Plaintiff argues that the trial court erred in refusing to enter contempt sanctions upon the defendant and that the trial judge "rewarded defendant by actually suspending alimony and substantially reducing child support."
Defendant fully complied with the trial court's order to pay a support arrearage and to comply with the decree for divorce. Defendant paid $525 instanter, and by agreement with the plaintiff thereafter paid the remainder due. Contempt sanctions were not appropriate since the purpose of the sanction by civil contempt is to insure compliance with the court's orders and not to punish the defendant.
Although plaintiff vigorously demanded that the trial court enter what the plaintiff denoted as "interlocutory relief" or immediate contempt sanctions without a hearing, the trial court properly refused to find defendant in contempt and impose sanctions without a hearing. Defendant testified that while he had not paid the insurance premiums, said premiums had been waived under the terms of the policy by reason of defendant's heart condition.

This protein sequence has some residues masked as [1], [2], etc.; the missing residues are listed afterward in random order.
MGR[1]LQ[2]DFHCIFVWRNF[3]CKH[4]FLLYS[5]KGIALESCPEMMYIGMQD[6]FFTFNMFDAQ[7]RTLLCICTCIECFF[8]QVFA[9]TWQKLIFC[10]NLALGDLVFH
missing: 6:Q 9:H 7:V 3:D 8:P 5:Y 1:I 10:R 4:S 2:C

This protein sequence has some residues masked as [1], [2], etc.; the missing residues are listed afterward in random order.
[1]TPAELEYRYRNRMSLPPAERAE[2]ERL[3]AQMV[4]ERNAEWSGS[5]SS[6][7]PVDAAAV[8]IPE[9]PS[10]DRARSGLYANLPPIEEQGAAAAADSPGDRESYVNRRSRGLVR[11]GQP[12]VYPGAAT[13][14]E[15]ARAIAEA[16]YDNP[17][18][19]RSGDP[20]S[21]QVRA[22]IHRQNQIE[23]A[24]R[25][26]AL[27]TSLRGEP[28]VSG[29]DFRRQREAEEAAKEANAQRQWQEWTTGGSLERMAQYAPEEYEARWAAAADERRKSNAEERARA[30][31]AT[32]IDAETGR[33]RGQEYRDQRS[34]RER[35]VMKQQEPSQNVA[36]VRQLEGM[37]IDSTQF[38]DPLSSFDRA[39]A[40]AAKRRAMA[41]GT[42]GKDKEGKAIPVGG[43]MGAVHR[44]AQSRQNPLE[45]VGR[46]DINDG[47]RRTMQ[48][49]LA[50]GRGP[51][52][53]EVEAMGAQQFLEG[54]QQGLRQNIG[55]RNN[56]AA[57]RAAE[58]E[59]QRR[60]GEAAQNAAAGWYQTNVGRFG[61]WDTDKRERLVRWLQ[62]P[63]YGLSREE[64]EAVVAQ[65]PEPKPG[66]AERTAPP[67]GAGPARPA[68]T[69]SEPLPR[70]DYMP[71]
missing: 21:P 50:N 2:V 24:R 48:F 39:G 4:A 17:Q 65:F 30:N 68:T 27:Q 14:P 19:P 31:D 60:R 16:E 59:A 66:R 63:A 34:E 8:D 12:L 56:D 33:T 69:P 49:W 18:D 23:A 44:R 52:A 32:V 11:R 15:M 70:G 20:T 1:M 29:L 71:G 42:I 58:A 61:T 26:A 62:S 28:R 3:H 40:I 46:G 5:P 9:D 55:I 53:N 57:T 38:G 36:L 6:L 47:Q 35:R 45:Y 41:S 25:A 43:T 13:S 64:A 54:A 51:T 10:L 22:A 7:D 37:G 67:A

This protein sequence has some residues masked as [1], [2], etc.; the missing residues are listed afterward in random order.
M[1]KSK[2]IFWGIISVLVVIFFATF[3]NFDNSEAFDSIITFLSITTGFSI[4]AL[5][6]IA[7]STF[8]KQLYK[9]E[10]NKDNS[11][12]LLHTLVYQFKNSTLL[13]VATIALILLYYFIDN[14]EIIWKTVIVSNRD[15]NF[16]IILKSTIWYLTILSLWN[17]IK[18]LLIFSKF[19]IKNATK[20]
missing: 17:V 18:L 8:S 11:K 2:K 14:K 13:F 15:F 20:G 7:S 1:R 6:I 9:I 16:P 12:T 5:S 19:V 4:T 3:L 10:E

Plaintiff stated that at the time of the divorce trial she earned a net take home pay of $100 per week. She changed jobs and at the time of the hearing of the post decree petitions she was earning $540 net per month. In addition, she was receiving $30 per month as child support, $75 per month as alimony and $83.10 per month as Social Security benefits for the child by reason of defendant's heart condition. The child was not living with plaintiff, but was living with baby sitters since January, 1974. When asked which baby sitter the child was with each month and how much she paid the baby sitter, the plaintiff said she did not remember.